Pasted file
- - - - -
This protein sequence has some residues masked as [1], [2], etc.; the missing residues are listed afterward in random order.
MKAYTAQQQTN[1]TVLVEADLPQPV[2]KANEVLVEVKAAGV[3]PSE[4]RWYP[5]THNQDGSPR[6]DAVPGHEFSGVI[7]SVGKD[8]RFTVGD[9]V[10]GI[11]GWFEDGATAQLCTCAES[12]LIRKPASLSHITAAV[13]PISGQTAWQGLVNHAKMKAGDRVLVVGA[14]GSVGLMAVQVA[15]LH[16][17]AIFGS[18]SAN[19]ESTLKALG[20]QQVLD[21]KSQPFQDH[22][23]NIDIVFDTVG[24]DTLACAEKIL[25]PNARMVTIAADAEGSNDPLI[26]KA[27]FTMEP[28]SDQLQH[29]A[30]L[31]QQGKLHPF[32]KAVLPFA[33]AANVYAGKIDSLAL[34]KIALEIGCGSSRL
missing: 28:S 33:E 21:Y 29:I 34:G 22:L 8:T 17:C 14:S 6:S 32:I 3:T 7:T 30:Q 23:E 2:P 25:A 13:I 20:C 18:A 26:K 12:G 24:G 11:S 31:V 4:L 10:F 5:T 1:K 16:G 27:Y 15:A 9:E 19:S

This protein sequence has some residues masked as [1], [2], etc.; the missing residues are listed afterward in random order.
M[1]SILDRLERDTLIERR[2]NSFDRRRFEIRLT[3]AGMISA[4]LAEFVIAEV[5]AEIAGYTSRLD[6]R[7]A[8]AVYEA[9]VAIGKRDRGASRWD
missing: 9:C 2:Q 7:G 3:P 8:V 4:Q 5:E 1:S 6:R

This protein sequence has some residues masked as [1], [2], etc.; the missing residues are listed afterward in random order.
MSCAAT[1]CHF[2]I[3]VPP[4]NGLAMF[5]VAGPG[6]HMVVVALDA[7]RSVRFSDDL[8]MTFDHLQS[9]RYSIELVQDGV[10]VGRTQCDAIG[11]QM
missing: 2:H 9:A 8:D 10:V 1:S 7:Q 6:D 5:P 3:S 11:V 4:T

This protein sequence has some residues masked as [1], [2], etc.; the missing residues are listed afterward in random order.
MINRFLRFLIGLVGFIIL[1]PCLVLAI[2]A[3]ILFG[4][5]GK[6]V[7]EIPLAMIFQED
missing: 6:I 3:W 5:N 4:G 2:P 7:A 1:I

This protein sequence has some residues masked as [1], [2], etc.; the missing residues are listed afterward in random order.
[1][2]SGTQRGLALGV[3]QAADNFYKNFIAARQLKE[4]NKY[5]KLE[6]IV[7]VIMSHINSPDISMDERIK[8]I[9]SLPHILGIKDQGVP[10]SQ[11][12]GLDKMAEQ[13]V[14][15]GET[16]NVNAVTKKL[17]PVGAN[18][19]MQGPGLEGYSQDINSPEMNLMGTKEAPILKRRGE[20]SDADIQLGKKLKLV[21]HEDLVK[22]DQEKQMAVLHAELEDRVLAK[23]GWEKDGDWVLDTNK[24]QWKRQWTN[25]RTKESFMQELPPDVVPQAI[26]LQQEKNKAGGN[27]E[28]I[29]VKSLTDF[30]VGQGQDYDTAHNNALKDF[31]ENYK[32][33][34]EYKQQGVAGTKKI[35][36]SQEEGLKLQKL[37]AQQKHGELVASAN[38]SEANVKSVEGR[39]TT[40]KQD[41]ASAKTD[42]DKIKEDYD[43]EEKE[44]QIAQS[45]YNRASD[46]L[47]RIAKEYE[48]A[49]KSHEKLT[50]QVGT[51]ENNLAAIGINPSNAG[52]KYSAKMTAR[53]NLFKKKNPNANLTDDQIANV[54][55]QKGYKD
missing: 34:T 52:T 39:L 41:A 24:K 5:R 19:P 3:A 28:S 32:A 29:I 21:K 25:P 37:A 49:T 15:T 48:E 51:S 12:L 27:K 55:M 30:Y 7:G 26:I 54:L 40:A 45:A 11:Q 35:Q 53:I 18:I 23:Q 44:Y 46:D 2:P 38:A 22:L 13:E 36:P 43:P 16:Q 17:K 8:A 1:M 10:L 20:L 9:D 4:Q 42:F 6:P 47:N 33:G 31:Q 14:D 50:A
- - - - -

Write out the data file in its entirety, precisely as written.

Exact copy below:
This protein sequence has some residues masked as [1], [2], etc.; the missing residues are listed afterward in random order.
MKAYTAQQQTN[1]TVLVEADLPQPV[2]KANEVLVEVKAAGV[3]PSE[4]RWYP[5]THNQDGSPR[6]DAVPGHEFSGVI[7]SVGKD[8]RFTVGD[9]V[10]GI[11]GWFEDGATAQLCTCAES[12]LIRKPASLSHITAAV[13]PISGQTAWQGLVNHAKMKAGDRVLVVGA[14]GSVGLMAVQVA[15]LH[16][17]AIFGS[18]SAN[19]ESTLKALG[20]QQVLD[21]KSQPFQDH[22][23]NIDIVFDTVG[24]DTLACAEKIL[25]PNARMVTIAADAEGSNDPLI[26]KA[27]FTMEP[28]SDQLQH[29]A[30]L[31]QQGKLHPF[32]KAVLPFA[33]AANVYAGKIDSLAL[34]KIALEIGCGSSRL
missing: 28:S 33:E 21:Y 29:I 34:G 22:L 8:T 17:C 14:S 6:S 32:I 3:T 7:T 30:Q 23:E 2:P 25:A 13:I 20:C 18:A 26:K 12:G 24:G 11:S 31:V 4:L 10:F 5:T 1:K 16:G 27:Y 15:A 9:E 19:S

This protein sequence has some residues masked as [1], [2], etc.; the missing residues are listed afterward in random order.
M[1]SILDRLERDTLIERR[2]NSFDRRRFEIRLT[3]AGMISA[4]LAEFVIAEV[5]AEIAGYTSRLD[6]R[7]A[8]AVYEA[9]VAIGKRDRGASRWD
missing: 9:C 2:Q 7:G 3:P 8:V 4:Q 5:E 1:S 6:R

This protein sequence has some residues masked as [1], [2], etc.; the missing residues are listed afterward in random order.
MSCAAT[1]CHF[2]I[3]VPP[4]NGLAMF[5]VAGPG[6]HMVVVALDA[7]RSVRFSDDL[8]MTFDHLQS[9]RYSIELVQDGV[10]VGRTQCDAIG[11]QM
missing: 2:H 9:A 8:D 10:V 1:S 7:Q 6:D 5:P 3:S 11:V 4:T

This protein sequence has some residues masked as [1], [2], etc.; the missing residues are listed afterward in random order.
MINRFLRFLIGLVGFIIL[1]PCLVLAI[2]A[3]ILFG[4][5]GK[6]V[7]EIPLAMIFQED
missing: 6:I 3:W 5:N 4:G 2:P 7:A 1:I

This protein sequence has some residues masked as [1], [2], etc.; the missing residues are listed afterward in random order.
[1][2]SGTQRGLALGV[3]QAADNFYKNFIAARQLKE[4]NKY[5]KLE[6]IV[7]VIMSHINSPDISMDERIK[8]I[9]SLPHILGIKDQGVP[10]SQ[11][12]GLDKMAEQ[13]V[14][15]GET[16]NVNAVTKKL[17]PVGAN[18][19]MQGPGLEGYSQDINSPEMNLMGTKEAPILKRRGE[20]SDADIQLGKKLKLV[21]HEDLVK[22]DQEKQMAVLHAELEDRVLAK[23]GWEKDGDWVLDTNK[24]QWKRQWTN[25]RTKESFMQELPPDVVPQAI[26]LQQEKNKAGGN[27]E[28]I[29]VKSLTDF[30]VGQGQDYDTAHNNALKDF[31]ENYK[32][33][34]EYKQQGVAGTKKI[35][36]SQEEGLKLQKL[37]AQQKHGELVASAN[38]SEANVKSVEGR[39]TT[40]KQD[41]ASAKTD[42]DKIKEDYD[43]EEKE[44]QIAQS[45]YNRASD[46]L[47]RIAKEYE[48]A[49]KSHEKLT[50]QVGT[51]ENNLAAIGINPSNAG[52]KYSAKMTAR[53]NLFKKKNPNANLTDDQIANV[54][55]QKGYKD
missing: 34:T 52:T 39:L 41:A 24:K 5:R 19:P 3:A 28:S 32:A 29:I 21:K 25:P 37:A 49:T 15:T 48:E 51:S 12:L 27:K 55:M 30:Y 7:G 26:I 54:L 40:A 45:A 11:Q 35:Q 53:I 18:I 23:Q 44:Y 46:D 2:P 38:A 22:L 13:E 36:P 43:P 16:Q 17:K 8:A 1:M 10:L 20:L 9:D 4:Q 42:F 6:P 47:N 33:G 31:Q 14:D 50:A